Sara Teasdale is the former Mayor of the City of Bloomington, serving two 6-year terms beginning in January 1988 She did not run for re-election in the Fall of 1999, leaving office December 31, 1999. She is 60 years old. She is married to Stephen Crane, a law professor. They have two grown children, Hart and Nathalia. She lives at 1601 Ruby Ln, 332-4924.
Marianne Moore has sued the city and Teasdale personally for an incident of sexual harassment in the Department of Human Resources. Teasdale knows nothing about this, and would rarely be involved in a department on such a micro-level.
When Teasdale was mayor, she was in charge of policy. She was advised by a council of high-ranking city administrators, headed by Deputy Mayor James Riley. City government was divided into departments, each with its own department head who was relatively autonomous. In general, each department head had autonomy to hire and fire his or her own people, and to make administrative and management decisions on how best to execute policy within their departments. But, they did not have the power independently to set policy. Only Teasdale (or the City Council) could make policy for the City. All of the other employees, including Deputy Mayor Riley and Will Hunt, had specific delegated jobs. If they had any policy proposals, changes or questions, they had to bring them to Teasdale. However, she did occasionally appoint a department head to represent her on various commissions if it seemed relevant for somebody with specific expertise to go rather than her.
Teasdale describes Jim Riley as her chief assistant and advisor. He was also the affirmative action officer for the City and he was in charge of personnel issues including complaints. She used to call him her "chief of staff." Riley was also in charge of public relations and handling compliance with federal and state regulations.
Will Hunt was Director of Human Resources for the City. His job was to hire, train, fire, and supervise employees, and to administer benefits, job training, counseling and insurance programs for city employees.
Teasdale had no knowledge that Hunt hired Marianne Moore as his secretary. He's responsible for his own hiring. Teasdale says she does not know personally any of the details of their relationship. In fact, until the story came out in the local paper, she knew nothing at all about any sexual harassment complaint against Will Hunt.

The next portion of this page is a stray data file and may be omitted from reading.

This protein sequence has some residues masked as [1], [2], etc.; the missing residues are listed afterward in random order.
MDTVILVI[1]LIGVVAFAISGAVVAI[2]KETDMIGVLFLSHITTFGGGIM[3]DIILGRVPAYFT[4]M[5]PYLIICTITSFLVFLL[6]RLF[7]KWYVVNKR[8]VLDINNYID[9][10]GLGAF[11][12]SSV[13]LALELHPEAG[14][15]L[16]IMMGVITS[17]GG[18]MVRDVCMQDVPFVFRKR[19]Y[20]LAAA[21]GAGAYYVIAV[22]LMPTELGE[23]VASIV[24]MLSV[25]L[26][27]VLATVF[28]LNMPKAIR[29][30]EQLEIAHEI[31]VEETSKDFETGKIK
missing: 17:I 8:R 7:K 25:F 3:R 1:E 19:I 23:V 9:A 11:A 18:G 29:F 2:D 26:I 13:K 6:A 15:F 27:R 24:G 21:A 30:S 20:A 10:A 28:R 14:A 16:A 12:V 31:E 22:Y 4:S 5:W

Teasdale says that her administration had one or two race or sex complaints a year. As far as she recalls, none ever went to litigation. Most of them were unfounded, as far as she knows based on investigation.
With respect to Moore, Teasdale says that if there had been a formal sexual harassment complaint filed, she would have gotten a copy of it, would have known about it, and certainly would have taken it seriously. She says she would have made sure that Jim Riley investigated it seriously. She assumes that since she never saw a formal complaint from Marianne Moore, that in fact no such complaint was ever made. She states she certainly would never have told Riley to consciously delay the prompt processing of a complaint, in Moore's case or anyone else's. Her policy was to act promptly. Teasdale states that being female herself, who had to fight her way through the political glass ceiling, she takes complaints of sexual harassment seriously. She says she told Jim Riley several times at the beginning of his job that he was to take these seriously to head off the very kind of adverse publicity that happened in the Moore case.
Teasdale was out of town when the story in the Choice came out. She did not find out about it until she returned, which was several days after its publication. She was furious at Jim Riley for not notifying her the day it came out, so she could do something about it. Teasdale says it was the last straw for her, and she fired Riley on the spot when she got back. She says she had been having trouble with him just not doing his job thoroughly for some time.
Teasdale denies giving the order to fire Marianne. She states that this is not the first time a lower-level employee of the City has made a political statement that indirectly criticizes the City. That's part of the process of being in a political system, and Teasdale says she understands the process, it doesn't bother her. In her administration, there was a written policy that assured all employees of the right to free political speech and free political participation in any party they wanted without retaliation.
I asked about the newspaper story, and she said it was wrong in two respects. First, it reported that there had been previous sexual harassment complaints. In context, it implied there were previous charges against Hunt himself. Teasdale says both are false. There had never been a successful sexual harassment claim in her administration. Second, it implied that city policy was not to do anything. To the contrary, she says she had a specific policy that required the department heads to take prompt action in an attempt first to work out the problem among themselves. If they fail to do so after a reasonable time, she gets involved through the Deputy Mayor's office to resolve the issue.
Teasdale says she has nothing against Marianne Moore. Moore may indeed have been harassed by Will Hunt, although he denied it and Teasdale says she believes him. She therefore had no reason (nor any opportunity) to give Moore a bad reference. Teasdale says she didn't give recommendations for former employees -- that was handled by Riley's office. Teasdale never instructed him or Hunt or anyone to retaliate against Moore, fire her, give her a bad reference, or anything like that.